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    UK Watchdog Calls MasterCard Pact Anti-competitive

    LONDON - Britain's competition watchdog, the Office of Fair Trade, on Tuesday said that fees charged by members of credit card association MasterCard UK are effectively a tax on consumers' purchases and infringe anti-trust rules, Reuters reports.

    LONDON - Britain's competition watchdog, the Office of Fair Trade, on Tuesday said that fees charged by members of credit card association MasterCard UK are effectively a tax on consumers' purchases and infringe anti-trust rules, Reuters reports.

    The decision could force changes in the credit card industry in Britain and cost some card issuers millions of pounds.

    The agreement between MasterCard and its members -- credit card companies and banks -- leads to high fees on every transaction made by a MasterCard credit or charge card, the OFT said.

    "The cost of these fees is borne initially by retailers' banks, but is passed on to retailers and, in turn, to consumers through higher retail prices," it said in a statement.

    "In effect, these fees act like a tax on retail transactions that is paid by all consumers in shops that accept credit cards," it said, adding its decision affected effectively all UK financial institutions.

    The decision is preliminary, said the OFT. The regulator will give MasterCard UK the chance to justify the existing agreement or propose changes to it. If it does not do either, the OFT said it will make a final decision by spring 2003.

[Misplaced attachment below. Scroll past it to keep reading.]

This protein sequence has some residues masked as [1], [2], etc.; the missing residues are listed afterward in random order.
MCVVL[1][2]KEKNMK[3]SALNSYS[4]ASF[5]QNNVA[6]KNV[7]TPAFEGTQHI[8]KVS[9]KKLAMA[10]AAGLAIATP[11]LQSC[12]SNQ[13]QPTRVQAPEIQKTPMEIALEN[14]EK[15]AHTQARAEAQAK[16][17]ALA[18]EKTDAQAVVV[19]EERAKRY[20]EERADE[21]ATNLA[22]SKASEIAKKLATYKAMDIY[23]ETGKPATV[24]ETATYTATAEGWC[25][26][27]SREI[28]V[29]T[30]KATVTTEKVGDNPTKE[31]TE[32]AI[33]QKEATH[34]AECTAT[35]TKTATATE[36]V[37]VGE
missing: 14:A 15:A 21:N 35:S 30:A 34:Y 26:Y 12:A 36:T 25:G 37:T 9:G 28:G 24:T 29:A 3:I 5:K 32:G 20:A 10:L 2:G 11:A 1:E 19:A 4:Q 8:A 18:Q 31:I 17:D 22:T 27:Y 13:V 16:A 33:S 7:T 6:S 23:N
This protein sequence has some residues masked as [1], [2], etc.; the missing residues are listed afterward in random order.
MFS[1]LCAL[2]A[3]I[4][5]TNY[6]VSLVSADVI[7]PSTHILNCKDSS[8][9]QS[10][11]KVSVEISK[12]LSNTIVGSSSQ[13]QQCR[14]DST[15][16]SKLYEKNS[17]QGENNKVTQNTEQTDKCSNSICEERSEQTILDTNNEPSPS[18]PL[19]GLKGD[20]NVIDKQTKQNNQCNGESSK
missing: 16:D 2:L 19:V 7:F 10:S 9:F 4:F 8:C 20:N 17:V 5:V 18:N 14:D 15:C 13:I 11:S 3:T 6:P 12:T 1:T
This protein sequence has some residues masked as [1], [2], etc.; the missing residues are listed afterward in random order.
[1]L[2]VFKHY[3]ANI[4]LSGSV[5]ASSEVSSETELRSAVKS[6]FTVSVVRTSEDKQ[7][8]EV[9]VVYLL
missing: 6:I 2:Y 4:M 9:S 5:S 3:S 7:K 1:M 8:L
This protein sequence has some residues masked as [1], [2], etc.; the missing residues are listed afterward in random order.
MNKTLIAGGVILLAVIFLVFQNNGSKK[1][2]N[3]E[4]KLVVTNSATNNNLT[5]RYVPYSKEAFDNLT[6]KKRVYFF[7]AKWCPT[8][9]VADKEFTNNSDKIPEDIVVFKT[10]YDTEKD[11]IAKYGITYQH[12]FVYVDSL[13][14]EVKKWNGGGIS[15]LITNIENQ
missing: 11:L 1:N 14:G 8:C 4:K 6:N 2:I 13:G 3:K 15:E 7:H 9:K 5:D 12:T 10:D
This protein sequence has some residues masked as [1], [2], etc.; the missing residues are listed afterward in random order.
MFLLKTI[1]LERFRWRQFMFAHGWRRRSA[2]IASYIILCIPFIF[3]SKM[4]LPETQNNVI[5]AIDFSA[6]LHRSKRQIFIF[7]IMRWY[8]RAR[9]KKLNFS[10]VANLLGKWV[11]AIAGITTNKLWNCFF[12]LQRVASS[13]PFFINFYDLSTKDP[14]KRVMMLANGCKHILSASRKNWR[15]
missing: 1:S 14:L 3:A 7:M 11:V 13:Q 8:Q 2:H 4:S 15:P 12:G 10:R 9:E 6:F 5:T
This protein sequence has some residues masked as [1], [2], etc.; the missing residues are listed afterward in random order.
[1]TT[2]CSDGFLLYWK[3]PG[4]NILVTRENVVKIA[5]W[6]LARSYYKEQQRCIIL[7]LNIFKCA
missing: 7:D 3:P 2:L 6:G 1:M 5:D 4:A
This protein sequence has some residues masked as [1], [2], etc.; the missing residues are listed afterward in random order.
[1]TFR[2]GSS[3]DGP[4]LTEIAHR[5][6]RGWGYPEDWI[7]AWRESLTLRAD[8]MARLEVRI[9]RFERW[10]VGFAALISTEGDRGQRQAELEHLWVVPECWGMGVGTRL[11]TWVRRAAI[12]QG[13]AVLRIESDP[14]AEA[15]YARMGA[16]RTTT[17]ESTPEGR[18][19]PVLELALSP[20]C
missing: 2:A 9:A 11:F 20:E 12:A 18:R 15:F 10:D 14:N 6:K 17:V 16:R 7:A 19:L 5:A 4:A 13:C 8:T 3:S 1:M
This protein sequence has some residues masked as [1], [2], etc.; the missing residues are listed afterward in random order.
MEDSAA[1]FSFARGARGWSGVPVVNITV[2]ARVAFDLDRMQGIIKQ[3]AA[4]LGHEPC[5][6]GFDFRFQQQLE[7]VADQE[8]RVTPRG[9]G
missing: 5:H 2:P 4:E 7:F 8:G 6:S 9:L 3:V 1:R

MasterCard and fellow credit card association Visa face legal action in the United States, in a class-action anti-trust suit brought by Wal-Mart Stores Inc. and four million other retailers.

    The suit argues that the credit card companies leveraged their market power to promote their own systems in the growing debit card market, charging higher fees that were passed onto consumers.

    In other related news, Monday's Wall Street Journal reported that Visa and MasterCard could face a bill of at least $500 million for poorly disclosing fees to people who use their cards overseas.

    A California judge last week sided with plaintiffs in a suit against Visa International, Visa USA Inc. and MasterCard International Inc., which claims that currency-conversion fees imposed on foreign purchases weren't adequately disclosed to cardholders. The judge will issue a final decision once he has received further written and oral arguments from both sides in coming weeks, people familiar with the case said.

    If the California judge affirms his opinion, the decision could have wide -- and expensive --ramifications for Visa and MasterCard, and could expose them to similar suits in other states.

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